The Handmaid’s Tale

In mid-1980s’ Massachusetts, a group of conservative religious extremists has seized power to form Gilead, a repressive state in which women cannot vote, divorce is illegal, and gay people are executed. The dystopian novel follows Offred (a Handmaid) as she is forced to adapt to life under this harsh regime. One of Margaret Atwood’s best-known works, The Handmaid’s Tale imagines a world in which citizens are stripped of their fundamental rights, and the very nature of freedom is questioned.

Feminism

The Handmaid’s Tale has been called a feminist classic which closely examines reproductive rights and violence against women. By placing the story in a dystopian near-future, the book is sometimes seen as a warning to contemporary society. It is also a reminder of the past. According to Atwood, she did not put “any events into the book that had not already happened” to women somewhere.

Sexuality

In her criticism of the conservative religious right, Atwood explores the consequences of a regime in which sex and sexuality are both controlled and feared. In Gilead, gay people are executed; pornography is destroyed; revealing or provocative clothing is banned; abortion doctors are killed; and divorce is outlawed.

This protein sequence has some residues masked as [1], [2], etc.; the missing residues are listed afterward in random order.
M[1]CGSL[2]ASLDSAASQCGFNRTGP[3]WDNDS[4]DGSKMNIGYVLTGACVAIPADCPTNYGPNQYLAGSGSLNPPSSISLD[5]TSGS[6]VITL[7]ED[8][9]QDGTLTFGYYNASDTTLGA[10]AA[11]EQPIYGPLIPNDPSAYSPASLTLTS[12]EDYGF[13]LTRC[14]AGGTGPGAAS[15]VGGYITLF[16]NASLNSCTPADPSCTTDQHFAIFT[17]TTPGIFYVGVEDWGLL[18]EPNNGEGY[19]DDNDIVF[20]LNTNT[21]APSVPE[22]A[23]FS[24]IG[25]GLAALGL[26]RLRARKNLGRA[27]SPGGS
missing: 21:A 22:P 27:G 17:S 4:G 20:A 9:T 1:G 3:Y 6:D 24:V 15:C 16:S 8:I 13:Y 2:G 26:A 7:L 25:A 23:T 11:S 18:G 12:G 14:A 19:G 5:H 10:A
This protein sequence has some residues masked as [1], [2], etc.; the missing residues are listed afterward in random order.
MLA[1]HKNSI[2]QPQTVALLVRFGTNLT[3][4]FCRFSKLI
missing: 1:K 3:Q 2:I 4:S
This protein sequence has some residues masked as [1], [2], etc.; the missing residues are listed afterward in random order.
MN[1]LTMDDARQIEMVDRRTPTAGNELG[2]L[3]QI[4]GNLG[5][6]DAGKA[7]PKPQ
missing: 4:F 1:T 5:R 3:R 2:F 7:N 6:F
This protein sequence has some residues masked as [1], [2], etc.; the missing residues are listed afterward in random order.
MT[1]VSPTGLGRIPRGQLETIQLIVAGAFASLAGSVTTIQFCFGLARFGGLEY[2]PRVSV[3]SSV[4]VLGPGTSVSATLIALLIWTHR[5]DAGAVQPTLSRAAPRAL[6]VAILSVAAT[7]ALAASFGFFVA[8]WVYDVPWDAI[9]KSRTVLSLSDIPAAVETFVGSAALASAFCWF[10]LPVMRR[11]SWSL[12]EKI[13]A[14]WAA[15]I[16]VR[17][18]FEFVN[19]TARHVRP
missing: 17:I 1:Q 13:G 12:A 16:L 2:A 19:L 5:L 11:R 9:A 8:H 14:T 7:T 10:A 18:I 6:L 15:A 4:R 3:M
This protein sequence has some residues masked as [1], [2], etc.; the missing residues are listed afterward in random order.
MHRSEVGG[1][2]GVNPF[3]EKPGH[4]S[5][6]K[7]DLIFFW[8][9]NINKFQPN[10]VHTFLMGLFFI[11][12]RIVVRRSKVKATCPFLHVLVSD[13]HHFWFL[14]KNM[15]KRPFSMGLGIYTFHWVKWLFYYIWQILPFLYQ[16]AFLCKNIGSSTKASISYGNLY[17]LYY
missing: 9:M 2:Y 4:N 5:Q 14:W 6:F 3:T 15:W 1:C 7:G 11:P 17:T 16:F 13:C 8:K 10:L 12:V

Fertility

Pollution and chemical spills have led to declining fertility rates in Gilead, so children are considered rare commodities. Handmaids like Offred must bear children for elite couples who cannot conceive, skewing traditional ideas of parenting and family.

Love

In The Handmaid’s Tale, love exists more as a memory than in practice. Atwood often considers love through the memory of pain and separation, in the instance of Offred’s flashbacks about her previous life. Affairs are enacted in secret to illustrate the constrained nature of love under the Gileadean regime.

Freedom

There is hardly anything that women — particularly Handmaids — are allowed to do in Gilead. They cannot vote, read, own property or hold jobs. Their bodies are not their own, and they are confined to their bedrooms except for sanctioned outings. Any activity which would allow women independence is considered a threat to the power of their husbands or the state.